U.S. Authorities Investigating Western Union over money moved on its network that may have been tied to alleged fraud

U.S. Authorities Investigating Western Union

Company Says It Has Received Multiple Subpoenas Since November


Updated Feb. 24, 2014 6:53 p.m. ET

Western Union Co. WU +1.93% , the world’s largest money-transfer company, is being investigated by the U.S. government over money moved on its network that may have been tied to alleged fraud, according to a regulatory filing released Monday.

The Englewood, Colo.-based company said in the filing it has received multiple subpoenas since Nov. 25 from the U.S. attorney’s office for the Middle District of Pennsylvania.

The inquiries have sought documents related to complaints made by consumers to Western Union “relating to fraud-induced money transfers since Jan. 1, 2008,” as well as information about Western Union’s agents, the company said.

“The government’s investigation is ongoing and the company may receive additional requests for information as part of the investigation,” Western Union said in its annual report filed with the Securities and Exchange Commission. “The company is cooperating fully with the government.”

Western Union and its smaller competitor, MoneyGram International Inc. MGI +2.19%have been probed by state and federal authorities over whether they have in place adequate controls to prevent scammers from using the companies’ services to collect money from their victims.

A representative of Western Union didn’t have an immediate comment when reached Monday. A spokeswoman for MoneyGram couldn’t immediately be reached for comment.

Both companies offer money transfers, bill-payment services and other products through hundreds of thousands of agent locations around the world, including supermarkets, pharmacies, check-cashing stores, payday lenders and bank branches.

The Federal Trade Commission has been investigating Western Union’s measures to detect instances in which “consumers are deceived into wiring money to third parties,” the agency said in a November court filing. The agency had been battling Western Union over a civil investigative demand the FTC made to the company for information about consumer complaints.

A federal judge in New York ordered the company to comply with the FTC’s request in December.

Western Union said in its filing Monday that it received another civil investigative demand from the FTC on Feb. 21. The FTC requested documents relating to consumer complaints regarding “fraud-induced money transfers” sent from or received in the U.S. since 2004.

Representatives of the U.S. Attorney’s office and FTC declined to comment.

MoneyGram previously reached a settlement with the U.S. attorney’s office for the Middle District of Pennsylvania as well as U.S. Department of Justice over transactions involving the company’s agents in the U.S. and Canada. With the settlement, MoneyGram agreed to enter into a deferred-prosecution agreement, operate under a compliance monitor and pay $100 million to victims of fraud committed through the company’s network.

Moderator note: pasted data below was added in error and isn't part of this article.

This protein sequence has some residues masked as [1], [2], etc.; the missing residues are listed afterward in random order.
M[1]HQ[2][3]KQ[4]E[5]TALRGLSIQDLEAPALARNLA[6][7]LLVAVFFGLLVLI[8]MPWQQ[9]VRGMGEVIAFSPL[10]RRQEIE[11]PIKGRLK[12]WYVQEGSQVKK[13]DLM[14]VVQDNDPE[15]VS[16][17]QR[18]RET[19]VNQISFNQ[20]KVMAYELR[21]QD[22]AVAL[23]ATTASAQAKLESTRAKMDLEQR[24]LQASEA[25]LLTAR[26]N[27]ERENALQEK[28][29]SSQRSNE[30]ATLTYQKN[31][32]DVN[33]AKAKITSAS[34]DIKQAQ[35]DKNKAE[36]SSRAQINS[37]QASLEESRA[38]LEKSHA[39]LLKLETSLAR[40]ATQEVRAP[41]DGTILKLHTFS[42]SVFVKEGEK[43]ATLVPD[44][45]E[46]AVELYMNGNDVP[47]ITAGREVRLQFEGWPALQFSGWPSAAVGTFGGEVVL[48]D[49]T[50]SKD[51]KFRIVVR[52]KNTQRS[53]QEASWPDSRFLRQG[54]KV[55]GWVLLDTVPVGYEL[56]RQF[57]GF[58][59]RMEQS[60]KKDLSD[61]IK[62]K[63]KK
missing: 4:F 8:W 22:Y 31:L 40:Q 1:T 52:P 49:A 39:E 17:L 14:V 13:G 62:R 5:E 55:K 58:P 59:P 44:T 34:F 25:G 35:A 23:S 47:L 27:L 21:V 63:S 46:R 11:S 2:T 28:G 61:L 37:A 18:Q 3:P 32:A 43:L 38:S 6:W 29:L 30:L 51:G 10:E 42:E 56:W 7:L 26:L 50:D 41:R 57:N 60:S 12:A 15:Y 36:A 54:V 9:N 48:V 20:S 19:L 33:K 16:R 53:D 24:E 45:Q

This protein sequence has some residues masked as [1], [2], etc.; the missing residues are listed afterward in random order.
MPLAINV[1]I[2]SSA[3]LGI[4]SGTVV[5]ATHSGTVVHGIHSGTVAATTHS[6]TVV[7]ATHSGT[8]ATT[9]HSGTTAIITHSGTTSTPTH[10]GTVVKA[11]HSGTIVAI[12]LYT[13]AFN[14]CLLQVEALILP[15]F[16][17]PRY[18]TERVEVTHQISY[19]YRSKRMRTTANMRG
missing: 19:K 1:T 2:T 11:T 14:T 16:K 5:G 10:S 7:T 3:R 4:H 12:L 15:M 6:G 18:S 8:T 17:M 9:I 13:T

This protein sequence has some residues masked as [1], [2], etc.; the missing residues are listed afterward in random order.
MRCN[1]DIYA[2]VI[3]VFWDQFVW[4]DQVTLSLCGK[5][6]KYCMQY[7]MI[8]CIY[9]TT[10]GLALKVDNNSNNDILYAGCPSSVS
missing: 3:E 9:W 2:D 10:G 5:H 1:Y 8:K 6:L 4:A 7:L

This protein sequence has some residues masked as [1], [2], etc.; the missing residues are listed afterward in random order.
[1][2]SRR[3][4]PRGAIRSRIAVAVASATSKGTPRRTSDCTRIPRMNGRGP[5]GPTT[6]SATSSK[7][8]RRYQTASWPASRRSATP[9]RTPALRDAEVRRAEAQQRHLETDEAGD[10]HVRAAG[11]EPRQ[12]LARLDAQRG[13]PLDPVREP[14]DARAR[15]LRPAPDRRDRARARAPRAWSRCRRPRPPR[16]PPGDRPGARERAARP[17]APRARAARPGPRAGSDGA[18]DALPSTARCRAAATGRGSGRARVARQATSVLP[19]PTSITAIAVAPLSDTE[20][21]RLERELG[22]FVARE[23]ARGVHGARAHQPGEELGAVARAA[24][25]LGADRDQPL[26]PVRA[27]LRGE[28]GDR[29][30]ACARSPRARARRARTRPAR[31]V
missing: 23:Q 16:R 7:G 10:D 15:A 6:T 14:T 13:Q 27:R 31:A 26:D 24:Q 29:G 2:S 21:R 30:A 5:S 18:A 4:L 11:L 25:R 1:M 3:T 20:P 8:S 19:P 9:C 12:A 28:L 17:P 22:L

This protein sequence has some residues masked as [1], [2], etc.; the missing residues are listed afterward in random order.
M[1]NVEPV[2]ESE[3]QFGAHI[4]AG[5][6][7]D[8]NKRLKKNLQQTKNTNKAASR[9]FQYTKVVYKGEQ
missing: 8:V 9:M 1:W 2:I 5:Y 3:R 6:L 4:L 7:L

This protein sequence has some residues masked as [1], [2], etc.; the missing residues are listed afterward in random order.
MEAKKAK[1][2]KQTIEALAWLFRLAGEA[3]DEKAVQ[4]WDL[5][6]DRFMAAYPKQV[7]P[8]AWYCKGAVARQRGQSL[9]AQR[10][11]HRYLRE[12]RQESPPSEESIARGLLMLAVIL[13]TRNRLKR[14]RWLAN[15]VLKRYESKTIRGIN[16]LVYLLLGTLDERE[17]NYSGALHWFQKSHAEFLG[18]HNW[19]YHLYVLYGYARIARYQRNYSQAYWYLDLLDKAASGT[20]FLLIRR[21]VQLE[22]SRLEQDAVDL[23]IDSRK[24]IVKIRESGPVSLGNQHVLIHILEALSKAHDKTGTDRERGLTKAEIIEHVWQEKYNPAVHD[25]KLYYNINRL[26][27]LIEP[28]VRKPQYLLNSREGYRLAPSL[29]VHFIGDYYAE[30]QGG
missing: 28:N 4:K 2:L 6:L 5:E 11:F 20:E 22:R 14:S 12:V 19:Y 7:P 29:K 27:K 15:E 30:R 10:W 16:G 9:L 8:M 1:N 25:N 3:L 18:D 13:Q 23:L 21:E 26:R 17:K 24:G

Earlier this month Western Union reached an expanded agreement with Arizona over the company’s controls for preventing money laundering. The company had originally reached a $94 million settlement with the state and other states over allegations that it didn’t have sufficient controls in place.

As part of the expanded deal, which addresses allegations that the company had failed to put adequate controls in place by July 31, 2013, Western Union agreed to remain under the supervision of a monitor through the end of 2017.

Western Union’s shares were down 1.2% in after-hours trading Monday.


About bambooinnovator
Kee Koon Boon (“KB”) is the co-founder and director of HERO Investment Management which provides specialized fund management and investment advisory services to the ARCHEA Asia HERO Innovators Fund (www.heroinnovator.com), the only Asian SMID-cap tech-focused fund in the industry. KB is an internationally featured investor rooted in the principles of value investing for over a decade as a fund manager and analyst in the Asian capital markets who started his career at a boutique hedge fund in Singapore where he was with the firm since 2002 and was also part of the core investment committee in significantly outperforming the index in the 10-year-plus-old flagship Asian fund. He was also the portfolio manager for Asia-Pacific equities at Korea’s largest mutual fund company. Prior to setting up the H.E.R.O. Innovators Fund, KB was the Chief Investment Officer & CEO of a Singapore Registered Fund Management Company (RFMC) where he is responsible for listed Asian equity investments. KB had taught accounting at the Singapore Management University (SMU) as a faculty member and also pioneered the 15-week course on Accounting Fraud in Asia as an official module at SMU. KB remains grateful and honored to be invited by Singapore’s financial regulator Monetary Authority of Singapore (MAS) to present to their top management team about implementing a world’s first fact-based forward-looking fraud detection framework to bring about benefits for the capital markets in Singapore and for the public and investment community. KB also served the community in sharing his insights in writing articles about value investing and corporate governance in the media that include Business Times, Straits Times, Jakarta Post, Manual of Ideas, Investopedia, TedXWallStreet. He had also presented in top investment, banking and finance conferences in America, Italy, Sydney, Cape Town, HK, China. He has trained CEOs, entrepreneurs, CFOs, management executives in business strategy & business model innovation in Singapore, HK and China.

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